Birds. Cather­ine has many bird­cages filled with winged friends in her bed­room. They bring her peace of mind and she trea­sures them. From true sto­ries about birds, field guides, to alarm over the dis­ap­pear­ance of song­birds, there are bird books to intro­duce to your read­ers. 

Cru­sades. With many eyes focused on the Mid­dle East, it is like­ly that you’re find­ing inter­est in the his­to­ry of the con­flicts there. Cather­ine, Called Birdy is set at a time when reli­gious and mil­i­tary war­riors are return­ing to Eng­land from the Cru­sades. We rec­om­mend sev­er­al excel­lent nobels and biogra­phies set dur­ing this time. 

Embroi­dery. The women in Birdy’s home embroi­der. They couldn’t go out and buy ready-made clothes so the only way to make clothes pret­ti­er was to dec­o­rate them with pat­terns of thread. Does some­one in your class already embroi­der? Will you sched­ule an embroi­dery demon­stra­tion for your class­room? You’ll find some books with pat­terns that will appeal to the crafters among your stu­dents. 

Fleas. Hygiene wasn’t as well-known in Birdy’s day. House were not as pro­tect­ed from the ele­ments. Fleas were a fact of life. They caused per­son­al dis­com­fort but they also caused plagues and changed pol­i­tics. Cer­tain­ly there will be those stu­dents in your class­room who will be intrigued. 

Illu­mi­nat­ed Man­u­scripts. Birdy’s broth­er works at a monastery where they are illu­mi­nat­ing man­u­scripts. We rec­om­mend sev­er­al web­sites that will help you demon­strate this fore­run­ner of the print­ing press. 

Journals/Diaries. Catherine’s sto­ry is told in first per­son in the form of a diary she’s keep­ing. Many stu­dents are asked to keep jour­nals. Here are sev­er­al favorite books told in this for­mat. 

Judaism: the Edict of Expul­sion. Few peo­ple real­ize that Edward I ordered all Jews to leave Eng­land for­ev­er on July 18, 1290. Birdy meets a group of Jews who are depart­ing and finds it hard to under­stand how they are any dif­fer­ent than she and her fam­i­ly. We ref­er­ence arti­cles that will give more back­ground on this top­ic.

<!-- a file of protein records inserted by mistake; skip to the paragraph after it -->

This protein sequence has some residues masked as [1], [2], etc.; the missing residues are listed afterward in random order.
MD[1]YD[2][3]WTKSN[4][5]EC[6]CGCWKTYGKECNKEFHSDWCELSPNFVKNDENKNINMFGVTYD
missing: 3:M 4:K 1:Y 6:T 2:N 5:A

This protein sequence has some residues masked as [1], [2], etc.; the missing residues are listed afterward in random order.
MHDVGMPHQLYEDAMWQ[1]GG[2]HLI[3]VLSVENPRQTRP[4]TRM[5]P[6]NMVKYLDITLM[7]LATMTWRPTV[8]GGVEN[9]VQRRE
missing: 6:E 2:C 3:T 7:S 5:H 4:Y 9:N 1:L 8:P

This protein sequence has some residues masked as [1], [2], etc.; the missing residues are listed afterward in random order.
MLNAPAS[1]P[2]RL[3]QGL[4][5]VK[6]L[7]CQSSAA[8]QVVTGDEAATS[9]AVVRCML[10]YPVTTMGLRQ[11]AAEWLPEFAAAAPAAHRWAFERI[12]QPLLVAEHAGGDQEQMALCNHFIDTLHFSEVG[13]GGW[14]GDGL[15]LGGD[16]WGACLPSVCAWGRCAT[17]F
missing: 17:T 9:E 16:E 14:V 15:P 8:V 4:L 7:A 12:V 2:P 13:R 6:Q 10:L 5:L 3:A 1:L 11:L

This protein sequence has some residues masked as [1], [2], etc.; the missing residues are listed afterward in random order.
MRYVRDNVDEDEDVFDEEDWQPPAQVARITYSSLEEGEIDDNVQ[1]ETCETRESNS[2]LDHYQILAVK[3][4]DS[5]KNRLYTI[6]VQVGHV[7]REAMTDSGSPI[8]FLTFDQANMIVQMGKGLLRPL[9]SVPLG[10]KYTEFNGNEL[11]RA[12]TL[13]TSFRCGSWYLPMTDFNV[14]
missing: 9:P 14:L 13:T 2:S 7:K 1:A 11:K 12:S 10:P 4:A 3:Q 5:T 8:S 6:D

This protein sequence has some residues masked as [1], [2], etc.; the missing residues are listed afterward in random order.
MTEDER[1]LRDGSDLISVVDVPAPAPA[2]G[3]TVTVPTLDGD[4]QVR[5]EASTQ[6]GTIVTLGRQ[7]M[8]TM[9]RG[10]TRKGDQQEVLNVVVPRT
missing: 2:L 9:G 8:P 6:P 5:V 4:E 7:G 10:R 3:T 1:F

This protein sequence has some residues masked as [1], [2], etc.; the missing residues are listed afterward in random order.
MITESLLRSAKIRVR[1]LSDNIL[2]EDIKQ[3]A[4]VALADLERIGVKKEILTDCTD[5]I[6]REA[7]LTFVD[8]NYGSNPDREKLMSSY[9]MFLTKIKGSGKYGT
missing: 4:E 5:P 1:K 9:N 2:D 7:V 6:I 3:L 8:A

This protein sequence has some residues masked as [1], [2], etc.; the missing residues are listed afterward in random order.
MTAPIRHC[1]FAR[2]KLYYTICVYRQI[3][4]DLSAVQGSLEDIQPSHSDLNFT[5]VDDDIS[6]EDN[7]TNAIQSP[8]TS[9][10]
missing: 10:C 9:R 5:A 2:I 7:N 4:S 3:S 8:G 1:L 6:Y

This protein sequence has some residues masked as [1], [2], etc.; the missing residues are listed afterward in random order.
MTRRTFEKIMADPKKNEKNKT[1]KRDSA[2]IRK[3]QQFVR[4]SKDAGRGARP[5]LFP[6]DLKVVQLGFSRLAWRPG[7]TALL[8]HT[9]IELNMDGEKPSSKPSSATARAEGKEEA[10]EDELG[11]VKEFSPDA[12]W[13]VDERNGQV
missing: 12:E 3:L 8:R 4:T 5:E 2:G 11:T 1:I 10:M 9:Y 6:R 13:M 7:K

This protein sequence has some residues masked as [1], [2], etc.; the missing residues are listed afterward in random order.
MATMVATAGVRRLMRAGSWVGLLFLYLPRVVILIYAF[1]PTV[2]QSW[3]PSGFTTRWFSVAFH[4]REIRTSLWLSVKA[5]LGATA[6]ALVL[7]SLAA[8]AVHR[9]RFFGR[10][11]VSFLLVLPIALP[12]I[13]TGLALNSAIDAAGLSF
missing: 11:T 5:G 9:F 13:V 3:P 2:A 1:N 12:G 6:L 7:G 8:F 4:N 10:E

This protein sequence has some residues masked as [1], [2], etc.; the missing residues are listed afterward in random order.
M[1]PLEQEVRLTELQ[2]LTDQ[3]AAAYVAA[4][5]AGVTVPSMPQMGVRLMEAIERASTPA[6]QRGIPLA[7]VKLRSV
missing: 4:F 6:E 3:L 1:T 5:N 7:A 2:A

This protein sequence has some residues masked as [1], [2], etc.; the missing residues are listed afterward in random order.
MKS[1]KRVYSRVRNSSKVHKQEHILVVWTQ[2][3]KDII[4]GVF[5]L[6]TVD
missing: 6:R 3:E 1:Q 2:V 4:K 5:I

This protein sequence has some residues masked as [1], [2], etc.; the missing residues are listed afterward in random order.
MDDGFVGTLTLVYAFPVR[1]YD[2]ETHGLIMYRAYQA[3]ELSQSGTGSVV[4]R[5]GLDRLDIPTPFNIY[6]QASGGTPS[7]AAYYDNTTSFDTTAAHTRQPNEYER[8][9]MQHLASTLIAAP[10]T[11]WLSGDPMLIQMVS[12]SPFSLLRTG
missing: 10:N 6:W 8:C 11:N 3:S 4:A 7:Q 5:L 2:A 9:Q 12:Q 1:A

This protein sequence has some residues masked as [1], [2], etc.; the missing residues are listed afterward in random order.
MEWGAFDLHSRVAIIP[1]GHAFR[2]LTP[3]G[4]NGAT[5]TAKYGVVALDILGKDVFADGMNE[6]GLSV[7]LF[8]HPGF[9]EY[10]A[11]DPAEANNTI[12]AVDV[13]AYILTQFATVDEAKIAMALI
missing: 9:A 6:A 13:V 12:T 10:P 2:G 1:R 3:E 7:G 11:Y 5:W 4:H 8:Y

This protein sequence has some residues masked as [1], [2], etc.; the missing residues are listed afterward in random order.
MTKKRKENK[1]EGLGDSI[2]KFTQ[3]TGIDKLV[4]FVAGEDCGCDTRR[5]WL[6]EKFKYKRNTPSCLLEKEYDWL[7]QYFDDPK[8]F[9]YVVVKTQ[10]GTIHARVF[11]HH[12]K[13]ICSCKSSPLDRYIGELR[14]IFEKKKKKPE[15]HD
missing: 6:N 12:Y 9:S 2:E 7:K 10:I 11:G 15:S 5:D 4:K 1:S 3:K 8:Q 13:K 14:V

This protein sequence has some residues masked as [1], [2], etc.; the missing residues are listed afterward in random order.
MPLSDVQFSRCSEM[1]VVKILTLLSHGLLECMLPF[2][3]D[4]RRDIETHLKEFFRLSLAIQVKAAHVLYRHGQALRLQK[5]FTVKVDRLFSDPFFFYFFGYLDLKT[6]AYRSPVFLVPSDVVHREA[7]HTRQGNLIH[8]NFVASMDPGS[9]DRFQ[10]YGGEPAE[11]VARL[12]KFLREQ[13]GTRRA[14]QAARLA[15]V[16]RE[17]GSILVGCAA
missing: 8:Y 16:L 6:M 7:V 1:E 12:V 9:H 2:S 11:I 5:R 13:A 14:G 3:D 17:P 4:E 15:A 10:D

Medieval Life. Nov­els, pic­ture books, and true sto­ries for young read­ers have often been set in the medieval world. We offer sug­ges­tions for a num­ber of them, rang­ing from Adam of the Road, pub­lished in 1943, to Stephen Biesty’s Cross-Sec­tions Cas­tle from 2013. 

Peer­age and Nobil­i­ty. Whether you’re fas­ci­nat­ed by the titles used in Eng­land or you find them con­fus­ing, here are a few guides to enhance your stu­dents’ under­stand­ing. 

Saints Days. Birdy pref­aces each of her jour­nal entries with the reflec­tion of a saint whose day was cel­e­brat­ed on that day. We’ve found a few ref­er­ences that will explain who these peo­ple were and why they became saints from an his­tor­i­cal view­point. 

Women’s History/Coming of Age. At the heart of Birdy’s sto­ry is the fact that she is leav­ing child­hood behind and becom­ing a young woman. We’ve includ­ed rec­om­men­da­tions for books on this theme that include fic­tion­al and true sto­ries over a wide span of years..

Tech­niques for using each book:

Downloadables


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Gifted: The Matchbox Diary

When a young girl vis­its her great-grand­­fa­ther for the first time, her imag­i­na­tion swirls with every­thing she sees in his antique shop. He asks her to pick out her favorite item and he will tell her a sto­ry about it. She choos­es a cig­ar box filled with match box­es. As it turns out, this is […]